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Old 07-09-12, 06:51 AM   #6
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LC,
Others are making oval chain rings, such as Rotor and O'symetric, they are not backwards compatible, but the Shimano isn't making them any longer. I see a lot of them on eBay, both used and N.O.S., not sure if they are triple suitable or not.

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Old 07-09-12, 06:51 AM   #7
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I don't think so. Mine are original to my 1992 hybrid, and are still in excellent shape. (EDIT: No they're not. My middle chainring at least is displaying the signs of being worn, looking just like the Sheldon Brown example. Sigh. Mo money...)

I think the Biopace rings were different from other oval chainring, in that the longest diameter is set to encourage "spinning" rather than giving more power to the power stroke, so it's about 90 degrees out of phase with other oval chainrings.

Last edited by David Bierbaum; 07-09-12 at 04:17 PM.
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Old 07-09-12, 10:23 AM   #8
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Originally Posted by jim p View Post
Several months ago I replaced my double with a triple biopace crank. For these several months I have only ridden in the small and middle chain ring with no problem.

Have you guys ever noticed this with a biopace chain ring or am I doing something wrong which is causing this.
Hello.

No, no similar problem.

My ol'reliable 1990 steel bike had Biopace Triple as standard. No problem at all in 22 years and a LOT of miles.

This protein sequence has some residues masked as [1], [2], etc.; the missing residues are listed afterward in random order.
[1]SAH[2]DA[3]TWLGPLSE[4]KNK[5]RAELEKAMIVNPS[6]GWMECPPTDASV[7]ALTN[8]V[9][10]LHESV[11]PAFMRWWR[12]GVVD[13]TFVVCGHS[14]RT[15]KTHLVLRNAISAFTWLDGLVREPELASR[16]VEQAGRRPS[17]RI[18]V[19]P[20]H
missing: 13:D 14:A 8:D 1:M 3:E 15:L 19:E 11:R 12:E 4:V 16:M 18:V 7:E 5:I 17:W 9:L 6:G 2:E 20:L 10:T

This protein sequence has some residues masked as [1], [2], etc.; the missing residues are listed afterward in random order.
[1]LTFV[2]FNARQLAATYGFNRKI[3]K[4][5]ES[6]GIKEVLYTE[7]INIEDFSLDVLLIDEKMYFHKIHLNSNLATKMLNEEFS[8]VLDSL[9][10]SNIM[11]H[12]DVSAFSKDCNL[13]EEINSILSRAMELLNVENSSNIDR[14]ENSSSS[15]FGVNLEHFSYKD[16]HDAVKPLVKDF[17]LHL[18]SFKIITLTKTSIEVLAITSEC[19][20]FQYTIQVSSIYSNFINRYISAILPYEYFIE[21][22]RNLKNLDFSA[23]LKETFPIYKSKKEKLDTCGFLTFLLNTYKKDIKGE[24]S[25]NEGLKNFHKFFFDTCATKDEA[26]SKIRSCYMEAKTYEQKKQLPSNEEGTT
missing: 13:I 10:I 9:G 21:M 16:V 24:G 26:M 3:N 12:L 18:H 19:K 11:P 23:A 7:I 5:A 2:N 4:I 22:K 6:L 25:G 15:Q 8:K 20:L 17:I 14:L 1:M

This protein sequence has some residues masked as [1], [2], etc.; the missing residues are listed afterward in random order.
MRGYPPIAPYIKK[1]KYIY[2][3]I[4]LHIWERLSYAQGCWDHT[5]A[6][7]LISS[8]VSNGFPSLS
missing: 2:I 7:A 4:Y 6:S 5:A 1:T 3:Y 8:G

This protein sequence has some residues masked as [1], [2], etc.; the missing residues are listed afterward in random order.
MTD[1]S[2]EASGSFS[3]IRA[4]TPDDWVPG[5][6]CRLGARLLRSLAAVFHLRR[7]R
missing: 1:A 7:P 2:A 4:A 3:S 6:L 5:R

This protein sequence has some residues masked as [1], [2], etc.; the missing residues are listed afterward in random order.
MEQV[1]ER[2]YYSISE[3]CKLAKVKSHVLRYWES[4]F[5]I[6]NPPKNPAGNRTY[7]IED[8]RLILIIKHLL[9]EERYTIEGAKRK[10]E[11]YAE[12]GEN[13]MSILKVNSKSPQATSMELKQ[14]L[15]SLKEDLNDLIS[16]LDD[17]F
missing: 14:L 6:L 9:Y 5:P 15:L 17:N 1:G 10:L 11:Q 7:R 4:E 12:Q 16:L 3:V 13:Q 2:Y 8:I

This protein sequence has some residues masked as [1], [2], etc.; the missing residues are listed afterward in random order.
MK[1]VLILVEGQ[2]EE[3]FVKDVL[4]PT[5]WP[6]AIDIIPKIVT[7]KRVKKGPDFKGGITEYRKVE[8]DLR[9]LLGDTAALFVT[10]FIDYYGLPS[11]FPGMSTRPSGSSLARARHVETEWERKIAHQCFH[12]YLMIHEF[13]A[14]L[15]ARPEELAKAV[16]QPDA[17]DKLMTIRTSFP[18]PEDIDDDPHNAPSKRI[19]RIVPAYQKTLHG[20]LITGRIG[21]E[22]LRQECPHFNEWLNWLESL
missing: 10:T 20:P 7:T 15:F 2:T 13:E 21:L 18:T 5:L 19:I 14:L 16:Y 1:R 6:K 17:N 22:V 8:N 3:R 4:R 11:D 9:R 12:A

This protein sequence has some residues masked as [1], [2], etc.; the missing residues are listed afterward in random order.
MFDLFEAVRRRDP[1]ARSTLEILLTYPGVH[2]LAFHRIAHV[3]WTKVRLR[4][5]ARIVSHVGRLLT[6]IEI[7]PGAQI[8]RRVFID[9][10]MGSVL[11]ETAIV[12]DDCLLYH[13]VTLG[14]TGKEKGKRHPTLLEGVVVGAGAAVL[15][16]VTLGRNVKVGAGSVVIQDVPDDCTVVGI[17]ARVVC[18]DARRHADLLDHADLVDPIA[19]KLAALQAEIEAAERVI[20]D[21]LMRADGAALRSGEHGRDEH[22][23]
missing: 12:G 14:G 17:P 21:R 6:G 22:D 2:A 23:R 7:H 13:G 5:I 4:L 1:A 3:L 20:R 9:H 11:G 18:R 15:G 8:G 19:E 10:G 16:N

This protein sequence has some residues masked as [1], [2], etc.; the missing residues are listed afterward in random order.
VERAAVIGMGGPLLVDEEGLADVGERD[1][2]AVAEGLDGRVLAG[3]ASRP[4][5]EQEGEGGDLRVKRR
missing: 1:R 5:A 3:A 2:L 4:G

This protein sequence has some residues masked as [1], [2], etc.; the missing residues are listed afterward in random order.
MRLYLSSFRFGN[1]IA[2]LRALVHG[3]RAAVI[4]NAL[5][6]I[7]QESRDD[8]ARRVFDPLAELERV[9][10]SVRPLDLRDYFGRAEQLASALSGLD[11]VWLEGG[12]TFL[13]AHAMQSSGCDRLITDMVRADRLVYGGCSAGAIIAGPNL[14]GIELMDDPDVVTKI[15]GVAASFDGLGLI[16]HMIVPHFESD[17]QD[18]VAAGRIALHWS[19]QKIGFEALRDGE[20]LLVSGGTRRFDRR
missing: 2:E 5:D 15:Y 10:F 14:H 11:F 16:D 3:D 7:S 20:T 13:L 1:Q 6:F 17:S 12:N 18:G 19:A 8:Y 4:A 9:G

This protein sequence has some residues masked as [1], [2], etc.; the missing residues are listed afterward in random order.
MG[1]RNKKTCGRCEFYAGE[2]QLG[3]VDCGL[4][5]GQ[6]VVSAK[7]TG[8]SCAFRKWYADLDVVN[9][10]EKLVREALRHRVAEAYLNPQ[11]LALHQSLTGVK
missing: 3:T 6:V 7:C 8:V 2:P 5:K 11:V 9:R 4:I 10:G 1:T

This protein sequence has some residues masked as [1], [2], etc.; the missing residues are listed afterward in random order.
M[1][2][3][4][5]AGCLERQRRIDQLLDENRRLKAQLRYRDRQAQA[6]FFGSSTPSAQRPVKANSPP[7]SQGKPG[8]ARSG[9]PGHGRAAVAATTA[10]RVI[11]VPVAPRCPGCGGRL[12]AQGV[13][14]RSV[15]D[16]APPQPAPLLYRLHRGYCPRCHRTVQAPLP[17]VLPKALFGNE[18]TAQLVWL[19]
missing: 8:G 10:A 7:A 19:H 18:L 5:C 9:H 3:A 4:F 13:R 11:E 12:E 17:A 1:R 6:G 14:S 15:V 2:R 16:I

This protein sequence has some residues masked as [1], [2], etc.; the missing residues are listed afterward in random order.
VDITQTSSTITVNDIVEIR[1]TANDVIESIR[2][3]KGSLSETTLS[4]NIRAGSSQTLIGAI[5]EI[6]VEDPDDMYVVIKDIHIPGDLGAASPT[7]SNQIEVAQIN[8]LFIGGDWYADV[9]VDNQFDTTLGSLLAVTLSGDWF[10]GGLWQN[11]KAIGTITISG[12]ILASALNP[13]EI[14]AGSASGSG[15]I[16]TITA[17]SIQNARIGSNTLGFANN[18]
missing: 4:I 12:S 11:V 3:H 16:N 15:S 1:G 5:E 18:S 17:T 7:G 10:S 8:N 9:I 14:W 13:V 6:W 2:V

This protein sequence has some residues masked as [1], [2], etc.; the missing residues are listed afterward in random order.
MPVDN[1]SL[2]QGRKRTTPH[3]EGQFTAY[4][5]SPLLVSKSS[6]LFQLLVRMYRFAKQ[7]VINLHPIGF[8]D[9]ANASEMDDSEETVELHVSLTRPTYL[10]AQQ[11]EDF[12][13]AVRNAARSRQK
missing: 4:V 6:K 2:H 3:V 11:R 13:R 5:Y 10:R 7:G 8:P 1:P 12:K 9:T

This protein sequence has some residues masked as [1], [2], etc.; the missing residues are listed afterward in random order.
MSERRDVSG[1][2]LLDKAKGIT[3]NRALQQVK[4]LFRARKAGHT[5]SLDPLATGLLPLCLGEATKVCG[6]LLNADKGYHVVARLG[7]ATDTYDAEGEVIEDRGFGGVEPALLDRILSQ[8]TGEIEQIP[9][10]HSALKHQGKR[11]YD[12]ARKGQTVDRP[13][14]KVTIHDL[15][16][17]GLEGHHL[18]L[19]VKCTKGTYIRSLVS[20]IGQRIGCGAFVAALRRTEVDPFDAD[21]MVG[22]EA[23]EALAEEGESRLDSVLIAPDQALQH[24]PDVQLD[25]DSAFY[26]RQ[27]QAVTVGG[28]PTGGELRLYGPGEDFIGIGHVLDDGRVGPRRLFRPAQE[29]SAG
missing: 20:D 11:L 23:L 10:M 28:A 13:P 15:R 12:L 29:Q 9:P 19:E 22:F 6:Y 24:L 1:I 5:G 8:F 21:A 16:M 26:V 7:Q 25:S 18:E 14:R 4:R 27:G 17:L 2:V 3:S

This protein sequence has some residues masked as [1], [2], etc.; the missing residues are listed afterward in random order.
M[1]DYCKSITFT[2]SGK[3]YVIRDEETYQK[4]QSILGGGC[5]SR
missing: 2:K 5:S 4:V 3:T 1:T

The set up on mine was index shifting 7 speed Deore on the rear, friction shifting on the front. Works like a charm.

You mention that the biopace was a recent change. I would suspect that the front changing mechanism that worked well on your previous double chainring has the reach for 2 chainwheels, as you state, but not for the additional one - another 3/4 inch or so of cable reach.

I'm no mechanic, but that's my hypothesis.

I hope you get it to work fine and enjoy it!
(In short, I think its a 'double to triple' issue, not a 'biopace' issue
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Old 07-09-12, 10:40 AM   #9
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Thanks for the replies. Since no one has had this problem, I will look further into the problem. I will start by checking to see if the chain ring is running true and is not bent.
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Old 07-09-12, 01:09 PM   #10
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Off-topic: Thank you for the info, Bill. I didn't know anyone was making those.
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Old 07-09-12, 02:17 PM   #11
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Quote:
Originally Posted by wobblyoldgeezer View Post
........You mention that the biopace was a recent change. I would suspect that the front changing mechanism that worked well on your previous double chainring has the reach for 2 chainwheels, as you state, but not for the additional one ...........

(In short, I think its a 'double to triple' issue, not a 'biopace' issue
I think you may be on to something here!

Is the FDER at the max range of it's outer travel?
If "centered" properly over the large ring, the chain should hit the inner cage before "falling" to the middle ring.
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Old 07-09-12, 03:52 PM   #12
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You are certainly welcome, the O'symetric and Rotor chain rings are more pronounced iin their oval shape than the Biopace rings were. Braddley Wiggins ran an asymmetrical or oval ring on his time trial bike today at the TdF, you could see the oblation of the sides where it "flattened" clearly. Hope you get the shifting problem sorted. I think the Mechanics forum may be the place to ask, as said.